Rota Gaps, Vacancies and Ageing Workforce Mounts Pressure on Hospitals

12 June 2016

UK Figures published today by the Royal College of Anaesthetists (RCoA) show that the number of consultants joining the anaesthetic workforce in the NHS is insufficient to meet patient demand. Numbers of consultants will need to double to maintain the levels required to deliver safe and effective healthcare, based on projections in last year’s report by the Centre for Workforce Intelligence (CfWI). Service pressures are heightened by increases in staff rota gaps, high vacancy rates and an ageing anaesthetic workforce.

Today’s RCoA Medical Workforce Census Report 2015 shows that, while there was an annual average increase between 2007 and 2015 in anaesthesia consultant numbers throughout the UK, the rise, equating to approximately 113 consultants per year in England, this is still less than half the required increase identified in the CfWI review. The CfWI’s projections showed that, with increasing pressure on the NHS, both anaesthetic and ICM workforce levels in England may be required to rise by more than 300 consultants per year.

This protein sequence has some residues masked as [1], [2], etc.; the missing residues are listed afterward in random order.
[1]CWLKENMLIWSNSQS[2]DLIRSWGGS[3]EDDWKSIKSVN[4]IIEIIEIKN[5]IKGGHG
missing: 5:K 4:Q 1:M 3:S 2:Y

The independent review by the CfWI, whose functions are now being delivered by the Department of Health and Health Education England, analysed the anaesthesia and intensive care medicine (ICM) workforce in England1 , which highlighted concerns that the demand for services could outstrip supply over the next 20 years. The review found that 15 percent of anaesthetic and 25 percent of ICM need is currently unmet within UK hospitals.

Data within the RCoA’s report shows that within more than half of UK anaesthetic departments, trainee/specialty doctor rota gaps had increased over the previous 12 months. With NHS spending on agency staff reaching a record £3.3 billion in 20152 , today’s report reveals that 98 percent of anaesthetic departments are relying on internal locums and 74 percent use external locums to cover staff shortages.

Another major threat to the workforce is that of the ageing anaesthetist, with a 28 percent increase over the same period in the number of consultants aged between 50 and 59 years.

For full report see Royal College of Anaesthetists June 2016.